Author: Katie Leoni, Psy.D.
In this blog series, we will introduce you to the topic of self-compassion and provide you with ways to practice self-compassion on your own.
What is Self-Compassion?
Dr. Kristin Neff is one of the leading world experts in the field of self-compassion, having been the person to operationally define and begin to study self-compassion over ten years ago. Through her pioneering work, she has developed a solid understanding of what self-compassion is, how it can help you, and ways to utilize it in everyday life. On her website, she states that “self-compassion involves acting the same way [as you would toward another person] towards yourself when you are having a difficult time, fail, or notice something you don’t like about yourself.” It involves noticing that you are suffering, responding to your own pain with a caring, warm approach, and acknowledging that suffering is a part of life and you are only human. It essentially means that you honor your human experience.
We often treat our loved ones kinder than we do ourselves. Tuning into how we respond to others sufferings can help us to identify ways that we can turn that compassion towards ourselves. Can you think back to the last time your loved one went through a difficult time or had a tough day (i.e. break-up, poor performance review etc.)? What did you say to them? Chances are it was something supportive, soothing, kind, and compassionate, something along the lines of “I notice you’re in pain, I am here for you, and it’s okay to feel this way” as opposed to “Get over it, you’re not allowed to feel that way, quit being a baby.” Notice the difference between those two responses? The first one is a compassionate stance, the second one is not.
The Difference Between Self-Esteem and Self-Compassion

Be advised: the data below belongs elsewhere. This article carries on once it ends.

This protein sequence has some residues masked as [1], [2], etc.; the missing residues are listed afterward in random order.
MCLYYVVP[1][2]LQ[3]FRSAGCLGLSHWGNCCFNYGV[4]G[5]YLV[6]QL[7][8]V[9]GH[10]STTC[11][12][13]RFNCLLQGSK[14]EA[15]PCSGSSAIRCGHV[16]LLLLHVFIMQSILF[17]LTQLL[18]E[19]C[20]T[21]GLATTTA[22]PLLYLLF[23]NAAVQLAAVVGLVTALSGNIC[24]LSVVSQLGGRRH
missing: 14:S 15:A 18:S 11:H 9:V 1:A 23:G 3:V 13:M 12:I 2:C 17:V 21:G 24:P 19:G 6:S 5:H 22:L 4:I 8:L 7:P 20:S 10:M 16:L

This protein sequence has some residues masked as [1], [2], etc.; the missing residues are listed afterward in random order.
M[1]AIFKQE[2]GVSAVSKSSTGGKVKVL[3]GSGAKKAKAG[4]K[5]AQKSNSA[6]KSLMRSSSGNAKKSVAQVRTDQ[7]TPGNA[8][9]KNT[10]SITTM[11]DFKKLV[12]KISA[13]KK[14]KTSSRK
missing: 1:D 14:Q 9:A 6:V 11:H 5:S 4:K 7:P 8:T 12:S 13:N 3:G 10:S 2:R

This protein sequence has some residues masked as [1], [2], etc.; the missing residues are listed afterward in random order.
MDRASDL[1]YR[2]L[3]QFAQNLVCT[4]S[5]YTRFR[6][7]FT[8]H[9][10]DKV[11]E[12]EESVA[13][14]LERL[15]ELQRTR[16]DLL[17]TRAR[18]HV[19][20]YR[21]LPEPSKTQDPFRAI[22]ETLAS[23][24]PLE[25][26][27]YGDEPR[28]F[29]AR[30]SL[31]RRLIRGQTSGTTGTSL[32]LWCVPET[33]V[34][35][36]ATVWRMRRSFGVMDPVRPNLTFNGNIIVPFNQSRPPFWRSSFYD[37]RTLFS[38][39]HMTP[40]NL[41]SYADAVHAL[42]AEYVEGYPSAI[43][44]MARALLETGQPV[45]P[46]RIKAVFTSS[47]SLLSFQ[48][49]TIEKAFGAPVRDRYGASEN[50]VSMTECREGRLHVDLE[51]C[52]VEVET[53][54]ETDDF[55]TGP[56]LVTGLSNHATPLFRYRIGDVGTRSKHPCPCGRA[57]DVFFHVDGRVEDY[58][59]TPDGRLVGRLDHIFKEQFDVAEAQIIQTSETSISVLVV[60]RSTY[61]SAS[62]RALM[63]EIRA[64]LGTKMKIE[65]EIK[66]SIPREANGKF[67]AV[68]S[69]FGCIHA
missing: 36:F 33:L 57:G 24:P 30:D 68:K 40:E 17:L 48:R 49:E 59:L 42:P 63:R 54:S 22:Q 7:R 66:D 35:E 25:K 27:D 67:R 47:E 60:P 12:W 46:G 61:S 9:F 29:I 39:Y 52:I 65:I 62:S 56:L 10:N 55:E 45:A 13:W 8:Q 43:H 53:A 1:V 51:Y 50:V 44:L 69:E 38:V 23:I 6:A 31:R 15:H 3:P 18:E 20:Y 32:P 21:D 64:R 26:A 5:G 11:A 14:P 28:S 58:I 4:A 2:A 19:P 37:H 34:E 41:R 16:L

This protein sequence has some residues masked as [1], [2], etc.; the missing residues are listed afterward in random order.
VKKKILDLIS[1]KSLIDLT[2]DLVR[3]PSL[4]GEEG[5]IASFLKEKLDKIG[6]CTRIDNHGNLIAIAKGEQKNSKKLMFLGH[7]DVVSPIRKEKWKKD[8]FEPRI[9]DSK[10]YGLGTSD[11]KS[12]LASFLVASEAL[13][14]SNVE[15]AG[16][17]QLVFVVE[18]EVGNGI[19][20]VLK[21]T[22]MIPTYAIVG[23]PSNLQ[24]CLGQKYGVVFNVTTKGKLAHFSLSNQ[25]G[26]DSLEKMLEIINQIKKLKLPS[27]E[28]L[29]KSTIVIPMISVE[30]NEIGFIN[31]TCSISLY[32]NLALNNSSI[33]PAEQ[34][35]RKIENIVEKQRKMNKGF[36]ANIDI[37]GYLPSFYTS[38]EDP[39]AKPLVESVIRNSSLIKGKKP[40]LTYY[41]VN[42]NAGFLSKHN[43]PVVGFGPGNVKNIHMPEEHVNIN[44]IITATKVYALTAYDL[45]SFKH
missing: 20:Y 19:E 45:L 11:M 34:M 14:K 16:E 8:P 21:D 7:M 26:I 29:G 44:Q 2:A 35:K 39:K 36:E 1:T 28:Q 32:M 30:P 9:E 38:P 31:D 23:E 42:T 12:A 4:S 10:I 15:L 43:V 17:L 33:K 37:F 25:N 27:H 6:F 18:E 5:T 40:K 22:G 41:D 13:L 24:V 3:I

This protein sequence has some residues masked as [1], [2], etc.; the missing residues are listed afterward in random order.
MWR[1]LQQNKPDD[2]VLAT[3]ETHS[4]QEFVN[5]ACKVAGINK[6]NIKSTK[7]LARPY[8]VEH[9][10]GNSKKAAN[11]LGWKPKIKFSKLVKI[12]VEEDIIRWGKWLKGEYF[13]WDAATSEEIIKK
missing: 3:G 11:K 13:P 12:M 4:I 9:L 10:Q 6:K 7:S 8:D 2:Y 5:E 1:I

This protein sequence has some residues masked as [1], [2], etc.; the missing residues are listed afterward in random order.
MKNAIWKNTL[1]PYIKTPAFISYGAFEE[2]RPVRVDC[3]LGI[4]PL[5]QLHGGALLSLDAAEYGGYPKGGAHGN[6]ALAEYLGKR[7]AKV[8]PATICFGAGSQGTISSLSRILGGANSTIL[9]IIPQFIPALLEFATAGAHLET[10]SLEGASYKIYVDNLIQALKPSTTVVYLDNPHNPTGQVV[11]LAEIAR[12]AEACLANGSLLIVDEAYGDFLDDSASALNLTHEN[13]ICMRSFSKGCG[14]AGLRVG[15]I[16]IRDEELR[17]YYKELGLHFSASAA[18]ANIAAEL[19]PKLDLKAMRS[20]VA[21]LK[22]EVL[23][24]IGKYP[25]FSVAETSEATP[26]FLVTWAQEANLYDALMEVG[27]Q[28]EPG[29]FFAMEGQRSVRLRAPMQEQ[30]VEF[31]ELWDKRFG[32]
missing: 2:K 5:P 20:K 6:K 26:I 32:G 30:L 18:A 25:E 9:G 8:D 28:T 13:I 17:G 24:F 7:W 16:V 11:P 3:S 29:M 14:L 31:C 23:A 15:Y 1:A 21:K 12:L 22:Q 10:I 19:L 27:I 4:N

Self-esteem and self-compassion are not the same thing. Self-esteem refers to our sense of worth and it is ingrained in our brains, it’s how we feel about ourselves. If you get an A on a test, you feel good. If you get an F on a test, you feel bad. Self-esteem is fragile and depends on how you’re doing in life and what you are accomplishing. Self-compassion is a stable sense of worthiness regardless of what is going on in your life. Whatever grade you get on a test, you are a worthy person. According to Dr. Kristin Neff, “research indicates that in comparison to self-esteem, self-compassion is associated with greater emotional resilience, more accurate self-concepts, more caring relationship behavior, as well as less narcissism and reactive anger.”
Three Components of Self-Compassion
If you’re interested in learning more about self-compassion and ways that it can be incorporated into your life, please contact us for a free phone consultation. Stay tuned for part 2 of this series where you learn different ways to practice self-compassion.
Diana Gordon, Psy.D., Kari Kagan Psy.D., and Katie Leoni, Psy.D.
Drs. Gordon, Kagan, and Leoni practice psychotherapy in downtown San Francisco and Oakland. Their areas of expertise include anxiety, sleep, stress, depression, and addiction. They blog about these topics to provide research-based information about common problems and strategies to help manage them.